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The Vidal Teleportation

From: Scott Corrales <lornis1.nul>
Date: Mon, 26 Feb 2007 11:21:06 -0500
Fwd Date: Mon, 26 Feb 2007 12:55:04 -0500
Subject: The Vidal Teleportation

The Journal of Hispanic Ufology

February 26, 2007

Argentina=92s Vidal Teleportation =96 The Truth Can Now Be Told

by Guillermo D. Gimenez, Director, Planeta UFO (Necochea,

Editor=92s Note: The Vidal Case was deliberately excluded from the
INEXPLICATA monograph on the subject of UFOs in the 1960s in
South America and Spain due to its complexity. This article by
our good friend and contributing editor, Guillermo Gimenez, will
give readers the most complete approach to one of South
America=92s most fascinating and controversial cases.

The story concerning the teleportation of a car from Chascomus,
Province of Buenos Aires, to Mexico in 1968, became world famous
and it remains today an undisputed classic of Argentinean
ufology. Furthermore, it was a the catalyst for the tremendous
Argentinean UFO wave of 1968, when all newspapers took to
publishing UFO accounts, including older cases that had never
appeared in the press.

Chascomus is halfway between Buenos Aires and Necochea, the
beach front city that is the home of Guillermo Gimenez, the
author of the following article. There can be no doubt that
explaining this case was always among his goals, but the alleged
witnesses were always impossible to locate and the rumor mill
would kick up people who claimed having known them or were
otherwise relatives of the Vidal family. When researchers
endeavored to delve into the subject, they would find that these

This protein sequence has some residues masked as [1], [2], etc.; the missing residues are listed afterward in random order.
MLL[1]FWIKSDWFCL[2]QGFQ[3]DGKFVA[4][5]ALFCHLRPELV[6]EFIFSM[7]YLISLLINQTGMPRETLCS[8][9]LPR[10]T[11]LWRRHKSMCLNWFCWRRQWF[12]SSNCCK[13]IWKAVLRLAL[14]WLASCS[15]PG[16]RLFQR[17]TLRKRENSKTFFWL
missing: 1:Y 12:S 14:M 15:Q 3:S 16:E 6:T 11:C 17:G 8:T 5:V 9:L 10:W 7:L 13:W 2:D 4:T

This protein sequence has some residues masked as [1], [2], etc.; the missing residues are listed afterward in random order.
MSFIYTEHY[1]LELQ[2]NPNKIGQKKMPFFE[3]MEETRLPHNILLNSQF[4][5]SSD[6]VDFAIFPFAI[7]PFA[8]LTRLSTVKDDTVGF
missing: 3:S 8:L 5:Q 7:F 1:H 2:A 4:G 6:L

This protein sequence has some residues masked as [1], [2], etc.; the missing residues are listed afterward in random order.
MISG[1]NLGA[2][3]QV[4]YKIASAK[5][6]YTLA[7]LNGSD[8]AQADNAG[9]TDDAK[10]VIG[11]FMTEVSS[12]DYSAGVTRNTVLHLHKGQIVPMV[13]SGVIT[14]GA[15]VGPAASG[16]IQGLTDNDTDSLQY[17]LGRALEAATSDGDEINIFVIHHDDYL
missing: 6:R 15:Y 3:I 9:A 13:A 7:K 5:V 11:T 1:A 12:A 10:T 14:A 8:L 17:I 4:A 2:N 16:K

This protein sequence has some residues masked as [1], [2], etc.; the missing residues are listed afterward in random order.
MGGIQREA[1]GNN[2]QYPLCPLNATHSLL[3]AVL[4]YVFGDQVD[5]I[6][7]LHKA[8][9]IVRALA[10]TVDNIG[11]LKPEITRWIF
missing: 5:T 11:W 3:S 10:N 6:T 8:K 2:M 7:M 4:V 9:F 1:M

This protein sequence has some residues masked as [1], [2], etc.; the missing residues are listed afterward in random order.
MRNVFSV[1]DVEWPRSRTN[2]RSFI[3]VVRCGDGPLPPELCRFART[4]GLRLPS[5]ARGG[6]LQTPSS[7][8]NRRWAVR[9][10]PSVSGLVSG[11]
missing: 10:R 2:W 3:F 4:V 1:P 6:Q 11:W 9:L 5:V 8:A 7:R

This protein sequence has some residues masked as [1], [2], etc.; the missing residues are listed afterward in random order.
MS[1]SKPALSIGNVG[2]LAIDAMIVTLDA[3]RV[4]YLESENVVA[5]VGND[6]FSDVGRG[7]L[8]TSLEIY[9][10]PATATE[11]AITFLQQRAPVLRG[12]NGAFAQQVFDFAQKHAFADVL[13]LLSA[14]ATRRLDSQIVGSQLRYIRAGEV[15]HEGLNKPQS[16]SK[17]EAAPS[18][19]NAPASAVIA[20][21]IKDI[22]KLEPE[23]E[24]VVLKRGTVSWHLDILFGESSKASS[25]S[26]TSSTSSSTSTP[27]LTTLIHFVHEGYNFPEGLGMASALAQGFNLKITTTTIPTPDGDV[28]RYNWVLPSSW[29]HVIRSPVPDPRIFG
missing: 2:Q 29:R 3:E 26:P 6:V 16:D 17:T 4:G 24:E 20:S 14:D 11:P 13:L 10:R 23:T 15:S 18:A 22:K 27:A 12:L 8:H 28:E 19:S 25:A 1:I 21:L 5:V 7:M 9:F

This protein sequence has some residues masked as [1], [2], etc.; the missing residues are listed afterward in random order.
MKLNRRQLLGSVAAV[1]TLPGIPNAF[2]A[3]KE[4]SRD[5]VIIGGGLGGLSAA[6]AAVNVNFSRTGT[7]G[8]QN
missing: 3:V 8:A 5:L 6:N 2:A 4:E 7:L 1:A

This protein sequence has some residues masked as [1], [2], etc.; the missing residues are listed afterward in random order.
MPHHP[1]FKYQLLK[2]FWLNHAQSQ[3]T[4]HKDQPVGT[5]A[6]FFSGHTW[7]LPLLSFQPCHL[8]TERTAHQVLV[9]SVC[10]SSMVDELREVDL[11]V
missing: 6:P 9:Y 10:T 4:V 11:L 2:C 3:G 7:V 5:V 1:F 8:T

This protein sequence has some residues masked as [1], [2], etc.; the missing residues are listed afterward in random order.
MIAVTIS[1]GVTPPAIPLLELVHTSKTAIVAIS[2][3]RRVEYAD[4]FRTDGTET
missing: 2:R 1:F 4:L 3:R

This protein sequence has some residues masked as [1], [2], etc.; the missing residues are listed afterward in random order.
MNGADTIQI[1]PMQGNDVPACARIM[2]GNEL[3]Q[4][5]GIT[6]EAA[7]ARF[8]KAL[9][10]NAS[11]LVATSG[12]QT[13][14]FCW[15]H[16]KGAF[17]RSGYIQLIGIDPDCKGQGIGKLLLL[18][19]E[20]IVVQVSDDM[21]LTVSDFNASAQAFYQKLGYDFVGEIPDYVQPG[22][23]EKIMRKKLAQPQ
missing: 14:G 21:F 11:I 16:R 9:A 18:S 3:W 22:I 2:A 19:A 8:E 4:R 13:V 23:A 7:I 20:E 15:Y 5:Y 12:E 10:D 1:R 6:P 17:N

were all false leads. The tip of the iceberg was found by
Alejandro Chionetti in the 1980s and it subsequently it was his
namesake, Alejandro Agostinelli, who managed to solve a plot
that involves the presence of well-known figures from the
[Argentinean] entertainment industry, such as Pipo Mancera,
Anibal Uset, el Muneco Mateyko and Tito Jacobson, an
entertainment journalist.

Date: May 1968

Place: Chascomus, Prov. of Buenos Aires, Argentina

Summary: A dense fog enveloped a Peugeot 403 belonging to the
Vidal couple. The next thing they remembered was finding
themselves on a rural road in Mexico, some 6,400 kilometers
away, 48 hours later and still aboard their car.

A Report by Guillermo Daniel Gimenez.

There have been countless incidents within the Argentinean UFO
case histories that have called attention at the domestic and
international level alike due to the characteristics of the
events. One of them is without a doubt the Vidal Case, which
occurred in May 1968 when a family surnamed Vidal drove along
Buenos Aires Route No.2 from the town of Chascomus to Maipu,
blacking out upon driving into a fog bank and awakening 58 hours
later in the vicinity of Mexico City, in North America.

This incident received global attention and weeks later a "cloak
of silence" fell over the events. Neither journalists nor
researchers could secure access to the main protagonists, and
those upon whom the mantle of silence fell were no longer
inclined to speak. Conjectures and suppositions would surround
the event.

The Vidal Case would remain among one of Argentina=92s spectacular
cases of teleportation or teletransportation, a term employed in
Ufology to describe cases involving persons and/or objects (in